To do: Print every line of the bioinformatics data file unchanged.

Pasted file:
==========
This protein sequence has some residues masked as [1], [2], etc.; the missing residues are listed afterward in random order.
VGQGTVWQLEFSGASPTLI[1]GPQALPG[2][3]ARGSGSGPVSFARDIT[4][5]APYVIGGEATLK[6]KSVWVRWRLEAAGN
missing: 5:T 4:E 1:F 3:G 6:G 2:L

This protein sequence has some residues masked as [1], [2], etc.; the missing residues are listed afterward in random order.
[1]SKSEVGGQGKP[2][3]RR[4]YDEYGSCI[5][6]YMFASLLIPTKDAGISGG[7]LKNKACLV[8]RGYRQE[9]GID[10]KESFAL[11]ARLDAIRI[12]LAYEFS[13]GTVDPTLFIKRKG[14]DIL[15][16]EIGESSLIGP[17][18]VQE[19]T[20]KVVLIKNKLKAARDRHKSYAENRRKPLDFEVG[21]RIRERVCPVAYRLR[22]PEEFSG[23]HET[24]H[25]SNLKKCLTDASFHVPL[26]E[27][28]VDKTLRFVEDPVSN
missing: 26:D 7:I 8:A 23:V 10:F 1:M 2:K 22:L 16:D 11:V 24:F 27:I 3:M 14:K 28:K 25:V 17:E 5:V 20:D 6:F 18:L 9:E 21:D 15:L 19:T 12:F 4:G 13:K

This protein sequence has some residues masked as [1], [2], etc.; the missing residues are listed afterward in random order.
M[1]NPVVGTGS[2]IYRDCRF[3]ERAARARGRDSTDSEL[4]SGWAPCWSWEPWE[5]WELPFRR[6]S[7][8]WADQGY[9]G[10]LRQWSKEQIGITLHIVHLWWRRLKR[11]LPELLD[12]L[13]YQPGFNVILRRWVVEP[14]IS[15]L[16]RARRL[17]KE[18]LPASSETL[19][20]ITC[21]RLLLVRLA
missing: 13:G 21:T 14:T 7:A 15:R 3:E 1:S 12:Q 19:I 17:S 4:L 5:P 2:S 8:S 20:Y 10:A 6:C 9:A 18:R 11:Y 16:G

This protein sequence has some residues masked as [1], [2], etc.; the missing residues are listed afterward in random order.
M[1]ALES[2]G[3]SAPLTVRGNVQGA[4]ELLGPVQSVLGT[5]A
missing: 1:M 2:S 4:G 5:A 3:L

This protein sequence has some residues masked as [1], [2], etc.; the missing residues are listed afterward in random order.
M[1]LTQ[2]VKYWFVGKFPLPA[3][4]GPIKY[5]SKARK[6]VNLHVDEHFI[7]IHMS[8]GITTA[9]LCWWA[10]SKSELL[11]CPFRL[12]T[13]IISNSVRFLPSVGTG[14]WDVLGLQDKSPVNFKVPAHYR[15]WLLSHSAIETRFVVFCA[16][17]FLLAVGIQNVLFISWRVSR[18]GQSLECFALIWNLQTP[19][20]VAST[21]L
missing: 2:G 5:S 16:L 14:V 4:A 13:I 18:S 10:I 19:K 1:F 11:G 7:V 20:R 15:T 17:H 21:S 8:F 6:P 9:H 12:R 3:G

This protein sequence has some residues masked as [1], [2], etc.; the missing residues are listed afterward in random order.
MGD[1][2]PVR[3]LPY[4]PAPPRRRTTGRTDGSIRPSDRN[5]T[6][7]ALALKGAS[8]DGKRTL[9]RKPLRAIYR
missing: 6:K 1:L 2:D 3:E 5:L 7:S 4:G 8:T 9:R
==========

This protein sequence has some residues masked as [1], [2], etc.; the missing residues are listed afterward in random order.
VGQGTVWQLEFSGASPTLI[1]GPQALPG[2][3]ARGSGSGPVSFARDIT[4][5]APYVIGGEATLK[6]KSVWVRWRLEAAGN
missing: 5:T 4:E 1:F 3:G 6:G 2:L

This protein sequence has some residues masked as [1], [2], etc.; the missing residues are listed afterward in random order.
[1]SKSEVGGQGKP[2][3]RR[4]YDEYGSCI[5][6]YMFASLLIPTKDAGISGG[7]LKNKACLV[8]RGYRQE[9]GID[10]KESFAL[11]ARLDAIRI[12]LAYEFS[13]GTVDPTLFIKRKG[14]DIL[15][16]EIGESSLIGP[17][18]VQE[19]T[20]KVVLIKNKLKAARDRHKSYAENRRKPLDFEVG[21]RIRERVCPVAYRLR[22]PEEFSG[23]HET[24]H[25]SNLKKCLTDASFHVPL[26]E[27][28]VDKTLRFVEDPVSN
missing: 26:D 7:I 8:A 23:V 10:F 1:M 2:K 22:L 16:D 11:V 24:F 27:I 3:M 14:K 28:K 25:V 17:E 5:V 20:D 6:F 18:L 9:E 21:D 15:L 19:T 12:F 4:G 13:K

This protein sequence has some residues masked as [1], [2], etc.; the missing residues are listed afterward in random order.
M[1]NPVVGTGS[2]IYRDCRF[3]ERAARARGRDSTDSEL[4]SGWAPCWSWEPWE[5]WELPFRR[6]S[7][8]WADQGY[9]G[10]LRQWSKEQIGITLHIVHLWWRRLKR[11]LPELLD[12]L[13]YQPGFNVILRRWVVEP[14]IS[15]L[16]RARRL[17]KE[18]LPASSETL[19][20]ITC[21]RLLLVRLA
missing: 13:G 21:T 14:T 7:A 15:R 3:E 1:S 12:Q 19:I 17:S 4:L 5:P 2:S 8:S 20:Y 10:A 6:C 9:A 18:R 11:Y 16:G

This protein sequence has some residues masked as [1], [2], etc.; the missing residues are listed afterward in random order.
M[1]ALES[2]G[3]SAPLTVRGNVQGA[4]ELLGPVQSVLGT[5]A
missing: 1:M 2:S 4:G 5:A 3:L

This protein sequence has some residues masked as [1], [2], etc.; the missing residues are listed afterward in random order.
M[1]LTQ[2]VKYWFVGKFPLPA[3][4]GPIKY[5]SKARK[6]VNLHVDEHFI[7]IHMS[8]GITTA[9]LCWWA[10]SKSELL[11]CPFRL[12]T[13]IISNSVRFLPSVGTG[14]WDVLGLQDKSPVNFKVPAHYR[15]WLLSHSAIETRFVVFCA[16][17]FLLAVGIQNVLFISWRVSR[18]GQSLECFALIWNLQTP[19][20]VAST[21]L
missing: 2:G 5:S 16:L 14:V 4:A 13:I 18:S 10:I 19:K 1:F 11:G 7:V 20:R 15:T 17:H 21:S 8:F 6:P 9:H 12:R 3:G

This protein sequence has some residues masked as [1], [2], etc.; the missing residues are listed afterward in random order.
MGD[1][2]PVR[3]LPY[4]PAPPRRRTTGRTDGSIRPSDRN[5]T[6][7]ALALKGAS[8]DGKRTL[9]RKPLRAIYR
missing: 6:K 1:L 2:D 3:E 5:L 7:S 4:G 8:T 9:R